Legislature(2021 - 2022)SENATE FINANCE 532
01/24/2022 01:00 PM Senate FINANCE
* first hearing in first committee of referral
= bill was previously heard/scheduled
= bill was previously heard/scheduled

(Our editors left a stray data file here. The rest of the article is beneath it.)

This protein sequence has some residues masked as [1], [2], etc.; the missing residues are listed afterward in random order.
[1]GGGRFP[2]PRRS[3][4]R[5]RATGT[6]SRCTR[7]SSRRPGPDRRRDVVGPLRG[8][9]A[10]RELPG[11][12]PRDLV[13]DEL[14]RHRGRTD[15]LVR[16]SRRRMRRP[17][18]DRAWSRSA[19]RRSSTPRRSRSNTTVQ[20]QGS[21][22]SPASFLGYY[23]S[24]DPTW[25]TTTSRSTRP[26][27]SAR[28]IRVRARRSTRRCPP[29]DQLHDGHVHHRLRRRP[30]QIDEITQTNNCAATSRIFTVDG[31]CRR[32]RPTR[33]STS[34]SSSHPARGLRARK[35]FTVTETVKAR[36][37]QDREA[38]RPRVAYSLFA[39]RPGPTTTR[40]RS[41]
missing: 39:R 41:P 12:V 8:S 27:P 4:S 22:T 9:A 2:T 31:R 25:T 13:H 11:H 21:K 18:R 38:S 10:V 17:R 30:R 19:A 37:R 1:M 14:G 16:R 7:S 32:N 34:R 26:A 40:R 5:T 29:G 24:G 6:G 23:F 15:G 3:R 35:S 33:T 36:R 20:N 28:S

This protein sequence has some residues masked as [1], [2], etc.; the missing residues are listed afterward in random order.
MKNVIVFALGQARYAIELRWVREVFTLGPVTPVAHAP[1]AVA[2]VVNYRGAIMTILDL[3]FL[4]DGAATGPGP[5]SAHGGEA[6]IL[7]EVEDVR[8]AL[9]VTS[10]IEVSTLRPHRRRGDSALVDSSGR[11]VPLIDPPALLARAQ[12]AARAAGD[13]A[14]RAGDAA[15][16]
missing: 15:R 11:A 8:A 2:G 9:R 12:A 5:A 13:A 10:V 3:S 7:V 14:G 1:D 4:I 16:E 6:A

SENATE FINANCE COMMITTEE January 24, 2022 1:02 p.m. 1:02:26 PM CALL TO ORDER Co-Chair Bishop called the Senate Finance Committee meeting to order at 1:02 p.m. MEMBERS PRESENT Senator Click Bishop, Co-Chair Senator Bert Stedman, Co-Chair Senator Lyman Hoffman Senator Donny Olson (via teleconference) Senator Bill Wielechowski Senator David Wilson MEMBERS ABSENT Senator Natasha von Imhof ALSO PRESENT Erin Shine, Staff, Senator Click Bishop; SENATOR GARY STEVENS, SPONSOR; Tim Lamkin, Staff, Senator Gary Stevens; Jeremy Woodrow, Alaska Seafood Marketing Institute, Juneau; Chris Barrows, Pacific Seafood Processors Association, Juneau. PRESENT VIA TELECONFERENCE Nicole Reynolds, Deputy Tax Director, Department of Revenue; Mark Palmer, CEO Ocean Beauty Seafoods, Inc., Anchorage; Abby Fredrick, Director of Communications, Silver Bay Seafoods, Juneau; Julianne Curry, CEO Ocean Beauty Seafoods, Inc., Kodiak; Haley Paine, Deputy Director, Division of Oil and Gas, Department of Natural Resources; Steve Masterman, Division of Geological and Geophysical Surveys, State Geologist, Fairbanks. SUMMARY SB 25 STATE GOV'T FINANCES: WEBSITE CSSB 25(FIN) was REPORTED out of committee with five "do pass" recommendations and with a new fiscal impact note from the Department of Administration. SB 33 SEAFOOD PRODUCT DEVELOPMENT TAX CREDIT SB 33 was HEARD and HELD in committee for further consideration. SB 104 GEOTHERMAL RESOURCES SB 104 was HEARD and HELD in committee for further consideration. SENATE BILL NO. 25 "An Act relating to the establishment and maintenance of an Internet website providing information on state government financial transactions and specifying the information to be made available on the website." 1:03:20 PM SENATOR BILL WIELECHOWSKI, SPONSOR stated that the bill would create an online searchable website of state expenditures. He stated the state was rated forty-ninth out of the fifty states in terms of public access to the states financial information. He shared that the bill had widespread support and was hopeful that it would quickly move from committee. Co-Chair Stedman MOVED to ADOPT the committee substitute for SB 25, Work Draft 32-LS0217\W (Marx, 2/20/22). Co-Chair Bishop OBJECTED for discussion. 1:04:17 PM ERIN SHINE, STAFF, SENATOR CLICK BISHOP, explained the proposed committee substitute. discussed the Explanation of Changes (copy on file): Page 4, line 30 Page 5, line 9 Rearranges 37.05.215(c)(2) and (3) to clarify the Department of Administration is to be responsible for maintaining the portion of the Alaska Online Checkbook that provides information related to independent contractors and service procurement contracts. Page 5, line 24-25 Clarifies the definition of expenditure does not include salary and wage payments to state employees and benefit payments to a member or former member of a state retirement system. Page 5, line 26-27 Adds new language to clarify that PFD payments would not be included in the Online Checkbook. Page 6, line 6 Changes delayed availability effective date to October 1, 2023 Page 6, line 12 Changes transitional provision effective date to October 1, 2024 Co-Chair Bishop WITHDREW his objection. There being NO OBJECTION, it was so ordered. Senator Wielechowski explained the new fiscal impact note for $250,000 of capital cost. Co-Chair Stedman MOVED to REPORT CSSB 25(FIN) from committee with individual recommendation and attached new fiscal impact note from the Department of Administration. There being NO OBJECTION, it was so ordered. CSSB 25(FIN) was REPORTED out of committee with five "do pass" recommendations and with a new fiscal impact note from the Department of Administration. 1:08:12 PM AT EASE 1:09:19 PM RECONVENED SENATE BILL NO. 33 "An Act relating to a seafood product development tax credit; providing for an effective date by repealing secs. 32 and 35, ch. 61, SLA 2014; and providing for an effective date." 1:10:23 PM SENATOR GARY STEVENS, SPONSOR, introduced the legislation. He stated that the proposal was a direct economic benefit policy, which had been used in the past for salmon and herring. The bill extended the sunset date, and broadened the scope of the tax credit to include investment incentives for pollack and prawn products. He shared that the bill was a partial reimbursements for investments in hardware, machinery, and infrastructure in the processing industry. 1:11:26 PM TIM LAMKIN, STAFF, SENATOR GARY STEVENS, offered background to the legislation. Co-Chair Bishop requested a Sectional Analysis. Mr. Lamkin discussed the Sectional Analysis (copy on file): Sec. 1: AS 43.75.035(b)(1) and (2), relating to tax credits applied to value-added activity for the processing of salmon and herring products, (1) adds the fisheries of pollock and cod as applicable for the tax credit; and (2) extends the sunset of the applicable tax credits through year 2025. Sec. 2: AS 43.75.035(c), conforming amendment, relating to applying a tax credit for investment equipment used to process salmon or herring, to include equipment used for processing pollock and cod. Sec. 3: AS 43.75.035(d), conforming amendment, relating to a 3-year carry-forward of unused tax credits for the processing of salmon and herring, adds the same carry-forward of tax credits to be applicable for pollock and cod processing. Sec. 4: AS 43.75.035(e), relating to the 50 percent of liability cap on applicable tax credits, is legal drafting statutory clean-up, deleting a duplicative and redundant clause already contained in Section 1 of the bill. Sec. 5: AS 43.75.035(g)(5), conforming amendment, relating to state claw-back of a carry-forward tax credit, in the event an asset used for the processing of salmon or herring to which a carry-forward applies, if the asset is removed from the state, adds pollock and cod in determining qualified investment of processing within the state. 1:16:02 PM Co-Chair Bishop surmised that the section applied to hard assets like processing equipment. Mr. Lamkin agreed. He continued with the Sectional Analysis: Sec. 6: AS 43.75.035(j)(3), conforming amendment, relating to the definition of "qualified investment" under this tax credit program, adds investment in assets used for processing pollock and cod products. Sec. 7: AS 43.75.035(j)(6), conforming amendment, relating to the definition of "value-added" products under this tax credit program, adds processing of pollock and cod byproducts. Sec. 8-11: Are historical sunset dates and repealers of this tax credit program, consolidating all of the various sunset provisions of the program into a single sunset, occurring now in section 8, and set for Jan. 1, 2026. Sec. 12: Sets an effective date for the bill of Jan. 1, 2021. Senator Hoffman wondered why the proposal was only for a three year sunset extension. Mr. Lamkin replied that the decision was historically a policy call, but relayed that the norm was usually a five-year extension with variations. He agreed to provide for detailed information. Senator Hoffman felt that there should be a minimum of a four or five-year extension. He stressed that there was such effort to put a bill through the process. Mr. Lamkin stated that most recent extension for the program was in 2014, so the original sunset was eight years. Senator Olson wondered whether the Coastal Development Quota (CDQ) groups weighed in on the bill. Senator Stevens replied that he had not heard from processors, but felt that it would be nice to hear from them. Mr. Lamkin referred to a list of support letters from various fishing organizations. Co-Chair Bishop requested a definition of where fish would fall in the cod family for tax purposes. Mr. Lamkin agreed to provide that information. 1:21:13 PM JEREMY WOODROW, ALASKA SEAFOOD MARKETING INSTITUTE, JUNEAU, testified in support of the legislation. He remarked that after processing, there was leftover product that could add potential value to Alaska seafood resources. He stated that fish bone and fish oil currently generates hundreds of millions of dollars annually for Alaskas seafood industry. He stressed that there was financial benefit to the discarded items after standard seafood processing. Senator Wielechowski wondered whether the bill required that the value added occur in Alaska, or whether the addition of value could occur outside of Alaska. Mr. Woodrow replied that he believed the intention of the bill was for processing within the state. Senator Wielechowski wondered whether the bill allowed for a tax credit for value added outside of the state. Mr. Lamkin replied that the bill was intended only for assets valued within the state. Co-Chair Bishop felt that Section 6 would speak to the question. Mr. Lamkin stated that DOR was available to answer that question. 1:26:47 PM Co-Chair Bishop wondered whether the tax credit was only applicable if the asset was used within the state. NICOLE REYNOLDS, DEPUTY TAX DIRECTOR, DEPARTMENT OF REVENUE (via teleconference), indicated in the affirmative. 1:27:30 PM CHRIS BARROWS, PACIFIC SEAFOOD PROCESSORS ASSOCIATION, JUNEAU, discussed his support of the bill. He pointed to letters of support and research in the members packets. He shared that the bill would reestablish a longstanding program and expand its list of eligible species. He stressed that the expansion was an important addition to the existing program. Co-Chair Bishop wondered whether it was possible to have less product discharge after processing with the expansion of eligible items. Mr. Barrows replied that the expansion of technology could have potential for a decrease in discharge. 1:32:38 PM AT EASE 1:32:56 PM RECONVENED 1:33:25 PM AT EASE 1:35:54 PM RECONVENED 1:36:40 PM AT EASE 1:38:50 PM RECONVENED 1:39:03 PM MARK PALMER, CEO OCEAN BEAUTY SEAFOODS, INC., ANCHORAGE (via teleconference), testified in support of the legislation. He remarked on the successful track record of infrastructure investment, which was still currently in service. He stressed that his company produced value added seafood products in every area of Alaska. Co-Chair Stedman asked for opinion on black cod and its place in the past and future of the seafood economy. Mr. Palmer replied that his company had a smoked black cod product with national distribution through Whole Foods and Costco. He noted that the availability and abundance of black cod created economic opportunities. Co-Chair Stedman wondered whether black cod should be included in the bill. Mr. Palmer replied that it was not yet qualified, and explained that he did not know whether black cod was included in the bill. 1:45:18 PM ABBY FREDRICK, DIRECTOR OF COMMUNICATIONS, SILVER BAY SEAFOODS, JUNEAU (via teleconference), testified in support of the legislation. She explained that there had been significant investment in processing facilities throughout the state, and operated in several coastal communities. She stated that Silver Bay Seafoods had utilized past versions of the program. 1:48:59 PM JULIANNE CURRY, CEO OCEAN BEAUTY SEAFOODS, INC., KODIAK (via teleconference), spoke in support of the bill. She explained that there was also a letter of support included in the members packets. She specifically spoke in support of the inclusion of pollock and cod in the legislation. Co-Chair Bishop OPENED and CLOSED public testimony. Senator Wielechowski wondered why there was a distinction in the bill between the words processed and produced. Ms. Reynolds replied the department interpreted those words were that the equipment or product needed to be in the state of Alaska. She stressed that the product or equipment outside of the state would not be eligible for the program. Senator Wielechowski surmised that the fish must be from and processed within Alaska. Ms. Reynolds responded that she could not speak to the location of the harvested fish, but believed that the intent was for the fish to be harvested within the state. 1:55:55 PM Mr. Lamkin stated that the intent of the bill was for the credits to cover Alaska resources. Senator Wielechowski noted that there was a published fiscal note from April 2021, which showed a revenue loss, but the new fiscal note had a significant change. Ms. Reynolds said that the updated FN had taken the Fall 2021 forecast, which had lower fish values than had been originally addressed in the bill. Senator Wielechowski asked about the revenue to the state general fund from the credits. Ms. Reynolds replied that DOR had not been involved in the crafting of the note. Senator Wielechowski was curious about revenue types and market changes. Ms. Reynolds agree to provide the information to the committee. Senator Wielechowski cited page 12 of the report. He then noted the report and read from the report about confidentiality rules. 2:00:55 PM Ms. Reynolds stressed that there was an intention for DOR to provide accurate revenue forecasts, and agreed to explore confidentiality rules. Senator Wielechowski stated that he was referring to a report from the Legislative Finance Division (LFD). Ms. Reynolds agreed to provide that information related to the question. Senator Wielechowski queried an opinion on the bill's possible retroactivity. Ms. Reynolds replied that DOR did not take a position, and would support the legislature. Senator Wilson wondered whether the bill would apply to vessels that were both fishing and processing vessels, and queried the number of those types of vessels that reside in the state. Mr. Lamkin replied in the affirmative, and differed to the industry representatives for the information about the number of those types of vessels. Senator Wilson wondered whether the investment in those vessels would be prorated for the amount used on processing versus fishing. Mr. Lamkin looked at page 4 of the bill, and stressed that the detailed analysis would be provided by DOR. Senator Wilson stated that he would follow up with DOR. Ms. Reynolds agreed to provide that information. SB 33 was HEARD and HELD in committee for further consideration. 2:05:27 PM AT EASE 2:11:12 PM RECONVENED SENATE BILL NO. 104 "An Act relating to geothermal resources; relating to the definition of 'geothermal resources'; and providing for an effective date." 2:11:12 PM Co-Chair Bishop discussed housekeeping. HALEY PAINE, DEPUTY DIRECTOR, DIVISION OF OIL AND GAS, DEPARTMENT OF NATURAL RESOURCES (via teleconference), discussed a presentation (copy on file). She announced she would begin with slide 18. Ms. Paine spoke to slide 19, "Purpose of SB 104": ?Modernize Alaska's geothermal exploration program ?Greater potential for providing affordable, renewable energy to rural communities and remote natural resource extraction projects ?Promote clean energy industry job creation ?Align geothermal licensing with the oil and gas exploration license program, thereby increasing feasibility for companies to develop resources ?More time for a company to identify and prove resource to convert to leases ?Conversion to leases based on completion of work commitment and submission of exploration plan instead of proving discovery of commercial resource ?Doubles maximum acreage allowed for exploration ?Reforms definitions for geothermal resources to focus on Commercial Use ?Explicitly excludes domestic, noncommercial, or small-scale industrial use from the need for a geothermal license or lease Ms. Paine moved to slide 20, which provided a brief history of geothermal leasing and permitting in Alaska: Present Mount Spurr Currently there are two geothermal exploration prospecting permits in the Mount Spurr area, both issued during 2021. Augustine Island An application for a prospecting permit is under review for Augustine Island. 2013 Augustine Island 26 tracts were offered. Only one tract was leased to a private individual and no exploration work was conducted as a result of that lease sale. 2008 Mount Spurr 16 tracts leased to Ormat and one private individual. Ormat purchased 15 leases in the 2008 sale and drilled on southern flank of volcano. They didn't find adequate temperatures in wells to pursue the project. The state has the data available on the website. 1986 Mount Spurr On June 24, 1986, DNR offered 2,640 acres in two tracts. Both tracts received bids. The lease for Tract 1 expired in 1996, and the lease for Tract 2 was terminated in 1990. 1983 Mount Spurr DNR held its first geothermal lease sale in the Mount Spurr area on May 17, 1983. 10,240 acres in 16 tracts were offered in Competitive Geothermal Lease Sale 1. One tract received a bid. The lease for that tract was terminated in 1992. 2:16:19 PM Ms. Paine spoke to slide 21, "DNR Leasing/Permitting Process": ?Competitive Lease Sale ?If no competing interest, issue prospecting permit with two-year time limit ?This bill would update this, replacing 2-year prospecting permits with 5-year exploration licenses designed after our modern oil and gas exploration license program. ?Only after the stipulations of a permit/license are met can the operator opt to convert to a lease. ?Both processes require Best Interest Finding prior to disposal Ms. Paine discussed slide 22, "Sectional Summary": 1 (AOGCC) Removes unnecessary reference to AS 41.06 from AS 31.05.030(m) because of changes made by Section 9. 2 (DNR) Changes permits to licenses. Explicit exemption for geothermal resources intended for domestic, noncommercial, or small-scale industrial use (See also Section 9). Removes preferential rights clause. This provision is not appropriate for commercial development of State resources. 3 (DNR) Changes permit to license. Extends term of licenses (formerly permits) from two to five years. Replaces lease conversion requirement of commercial discovery and development plan with work commitment and exploration plan. 4 (DNR) Changes permit to license. 5 (DNR) Changes permits to licenses. Increases maximum acreage from 51,200 to 100,000. Adds provision for rental fees to be defined in regulation, rather than statute (easier to update). 6 (DNR) Adds new subsections to AS 38.05.181 to modernize unitization statute for geothermal leases to match the model we use for oil and gas under AS 38.05.180. 7 (DNR) Replaces AS 38.05.965(6) definition of geothermal resources(Same as Section 11). 8 (AOGCC) Amends AS 41.06.020(e), clarifies that AS 41.06 does not limit DNR's authority over geothermal resource management on state land. 9 (AOGCC) Amends AS 41.06.020(f) to add explicit exemption for geothermal resources intended for domestic, noncommercial, or small-scale industrial use (See also Section 2). 10 (AOGCC) Amends AS 41.06.060(4) definition of geothermal fluid to remove temperature references and better conform with other changes in this bill. 11 (AOGCC) Replaces AS 41.06.060(5) definition of geothermal resources(Same as Section 7). 12 (AOGCC) Repeals AS 41.06.005(b) and AS 41.06.030 since geothermal units are managed by DNR. 1316 General provisions for applicability and effective dates. Includes applicability provision for prospecting permits currently being processed. Ms. Paine skipped to slide 24, "Section 2: Private Use Exemption": ? New language added: A prospecting license or lease is not required under this section to explore for, develop, or use geothermal resources if the geothermal resource is intended for domestic, noncommercial, or small-scale industrial use. ? This explicitly excludes private geothermal users from a requirement to apply for a license or lease. Co-Chair Bishop wondered whether there was an example of volume of water per minute in the bill. Ms. Paine replied that there was not a specific numeric requirement, because there was no desire to set limits that might hinder development. 2:20:06 PM Senator Wielechowski queried the definition of domestic. Ms. Paine replied that it referred to an individual homeowner. Ms. Paine looked at slide 25, "Section 2: Preferential Rights": ? Current statute grants preferential rights to a surface owner to apply for a geothermal prospecting permit once notice is received of existing application ?Potentially discouraging to commercial development ?Private landowners usually don't have financial resources to develop a commercially viable geothermal resource. ? Surface owner rights are already protected under AS 38.05.130. ?If conflict arises, DNR ensures private landowners would not be left without heat or power, or otherwise damaged by commercial development. ? If a surface use agreement can't be reached, resolution process is in 11 AAC 86.145. ?DNR holds a hearing wherein the developer must prove there is no other alternative location for the well or data acquisition. ?If the Commissioner concurs, developer posts a bond to compensate landowner for any impacts and work progresses. ? Public notice is a part of the license issuance process, and surface owners would be included. Surface owner notification is also part of later surface-use permitting. Senator Wielechowski wondered whether someone who was not the surface owner could apply to develop a piece of land that was owned by someone else. Ms. Paine replied in the affirmative. Senator Wielechowski surmised that a developer could obtain the rights to someone elses land. Ms. Paine replied that the provision was in place currently, and the bill would not seek to change the mineral estate. Senator Wielechowski felt that there would be unhappy landowners. Co-Chair Bishop felt that there could be a conversations about subsurface rights. Ms. Paine looked at slide 26, "Section 3: Work Commitment": ? Changes prospecting permit to license and increases term from 2 to 5 years ?Creates greater opportunity for success of noncompetitive geothermal program ?Conversion to noncompetitive lease through completion of agreed upon work commitment ?Current process for oil and gas exploration license ?Commitment expressed in dollar figure ?annual reporting and performance objectives 2:25:31 PM Senator Wielechowski stressed that most oil in the state was found on either state or federal land. He wondered whether the state had ever forced a private landowner to allow and oil an gas company to develop their land. Ms. Paine replied that it had not occurred for geothermal exploration. She agreed to provide more information about oil and gas. 2:26:49 PM STEVE MASTERMAN, DIVISION OF GEOLOGICAL AND GEOPHYSICAL SURVEYS, STATE GEOLOGIST, FAIRBANKS (via teleconference), looked at the slide 27. He stated that the slide had been revised to be more specific and to remove the temperature restraint. Senator Wielechowski asked for an example of brines or gases that could be artificially pumped into the ground in the statute. Mr. Masterman replied that it was less likely that gas or brines would be injected into geothermal fields. He stated that the Chena Hot Springs field received injections for a closed loop environment. 2:30:24 PM Senator Wielechowski wondered whether any of the brines or gases could damage water resources, and how to protect against the damage. Mr. Masterman replied that production of geothermal fluids occurred at considerable depths, and water sources would not be at that level. Mr. Masterman addressed slide 28, "Sections 7 and 11: New Definition": "Geothermal resources" means the natural heat of the earth; the energy, in whatever form, below the surface of the earth present in, resulting from, or created by, or which may be extracted from, such natural heat; and all minerals in solution or other products obtained from naturally heated fluids, brines, associated gases, and steam, in whatever form, found below the surface of the earth; but excluding oil, hydrocarbon gases, or other hydrocarbon substances. ?Modern definition for geothermal resources. ?Not limited by temperature because current technology enables development of cooler geothermal systems. ?Ensures all the State's mineral estate resources are captured in definition. ame definition being applied to both DNR and AOGCC statutes. Co-Chair Bishop queried the source of the definition. Mr. Masterman agreed to provide that information. Senator Wielechowski wondered what happened to the helium exclusion in the previous definition. Mr. Masterman replied that Alaska did not have much helium present, so it was almost not applicable. 2:35:24 PM Ms. Paine concluded the presentation. Senator Wielechowski wondered why there was a removal of the annual rental fee of three dollars an acre. Ms. Paine replied that the reason was to be more flexible in the future. Senator Wielechowski looked at Section 6, and asked for the rationale behind the repeal of the unitization provisions. He also queried the legislations impact on royalties. Ms. Paine replied that the reason for the repeals was to align with oil and gas exploration. She stated that the bill would not impact the current royalty structure for geothermal energy development. Senator Wilson wondered whether DNR tracked the number of domestic geothermal insulations in the state. Ms. Paine replied that the Division of Oil and Gas did not track the number of domestic heat pumps in the state. Senator Wielechowski looked at Section 6, and whether it gave the commissioner the ability to change the lease requirements with agreement from the lessee. Ms. Paine replied that the intention of that provision was to align with the current oil and gas provisions. Co-Chair Bishop wondered whether there was a recent royalty modification. Ms. Paine replied in the affirmative. 2:40:05 PM Senator Wilson queried a definition of "small scale industrial use." Ms. Paine replied that there was not a statutory definition, and explained that it was based on whether there would be a customer for the product. Senator Wilson wondered whether Chena Hot Springs would be considered small scale industrial. Ms. Paine replied that Chena Hot Springs did not distribute their power outside of the organization, so they were exempt from that definition. Senator Wilson wondered whether it would include commercial developments for homes or medical facilities. Ms. Paine replied that they would not go through this specific regulatory process, but felt that there would be other permits from different agencies. Senator Wilson surmised that a developer could bypass the requirement by working directly with the landowner, as long as there was no distribution of power. Ms. Paine replied that anyone who was looking for the size and scale of resource to develop would fine it more economic to distribute the resource, however there would be other public processes for the development of the resource. Co-Chair Bishop OPENED and CLOSED public testimony. Co-Chair Bishop discussed the following day's agenda. SB 104 was HEARD and HELD in committee for further consideration. ADJOURNMENT 2:44:04 PM The meeting was adjourned at 2:44 p.m.